Parents of a disabled student in Whitehall schools are taking a dispute with their daughter's district to federal court.

And this week, the school district responded by filing its own federal lawsuit against the girl's parents.

In November, a state administrative law judge ruled 10-year old Anna Bernhardt should attend her home school Ealy Elementary in Whitehall.

Related: Dying Whitehall student wants to stay in her school, district wants to move her

The judge's decision followed a four-day hearing in September where school staff testified about Anna's specific needs and classroom behavior.

Anna's parents Justina and Lance Bernhardt asked a judge to overturn a decision by Whitehall school administrators to send Anna to the Wesley School in Muskegon.

Wesley School is a centralized special education facility operated by the Muskegon Area Intermediate School District.

Anna has a terminal illness called Sanfilippo Syndrome.

The administrative law judge's ruling required Ealy Elementary to develop a new individualized education plan for Anna.

In a federal complaint filed last week, Justina and Lance Bernhardt claim the school has not completed the IEP plan. The judge order it to be done within 30 days of his ruling in November.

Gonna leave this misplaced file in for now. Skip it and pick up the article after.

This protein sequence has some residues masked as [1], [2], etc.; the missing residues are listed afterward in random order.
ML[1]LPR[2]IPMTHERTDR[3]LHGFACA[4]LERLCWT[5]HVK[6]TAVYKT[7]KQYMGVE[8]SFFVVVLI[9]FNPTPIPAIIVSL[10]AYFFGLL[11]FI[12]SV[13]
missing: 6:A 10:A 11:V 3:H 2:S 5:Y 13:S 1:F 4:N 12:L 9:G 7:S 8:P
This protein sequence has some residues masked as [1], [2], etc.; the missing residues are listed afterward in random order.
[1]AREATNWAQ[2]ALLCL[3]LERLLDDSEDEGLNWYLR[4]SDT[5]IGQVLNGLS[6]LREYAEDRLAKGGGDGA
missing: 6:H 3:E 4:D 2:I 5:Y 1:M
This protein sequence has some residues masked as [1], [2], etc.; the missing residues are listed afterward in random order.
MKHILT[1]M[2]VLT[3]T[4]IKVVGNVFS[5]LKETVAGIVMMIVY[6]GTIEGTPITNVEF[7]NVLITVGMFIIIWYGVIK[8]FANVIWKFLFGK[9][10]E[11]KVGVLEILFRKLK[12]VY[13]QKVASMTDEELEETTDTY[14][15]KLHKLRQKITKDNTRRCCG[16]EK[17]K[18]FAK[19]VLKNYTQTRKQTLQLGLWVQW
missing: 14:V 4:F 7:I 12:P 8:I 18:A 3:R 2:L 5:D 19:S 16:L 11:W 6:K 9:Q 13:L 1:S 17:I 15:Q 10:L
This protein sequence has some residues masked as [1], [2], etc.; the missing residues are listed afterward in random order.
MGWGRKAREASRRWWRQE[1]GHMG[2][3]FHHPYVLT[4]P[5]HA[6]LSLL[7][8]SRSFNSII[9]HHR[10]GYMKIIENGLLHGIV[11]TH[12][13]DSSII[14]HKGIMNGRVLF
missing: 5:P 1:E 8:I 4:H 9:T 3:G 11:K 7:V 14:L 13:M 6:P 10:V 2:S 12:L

The parents are asking a federal judge to instruct the district to complete the plan. The suit also seeks reimbursement for $51,000 in legal fees and costs.

The lawsuit accuses the school district of engaging in a long-standing campaign of harassment against Anna, and claims her siblings who also attend Whitehall schools have been retaliated against.

This week a lawyer representing the Whitehall School District and the Whitehall School Board filed an opposing complaint in federal court.

The school's complaint asks a federal judge to overrule the state judge's ruling based on errors of fact and law the suit claims the judge made.

The school also wants a federal court ruling that would remove any of the liability the district has relating to paying the family's legal costs.

WZZM 13 News made e-mails and phone calls to the parties and the lawyers listed in court records.

Neither side responded to requests for comment.

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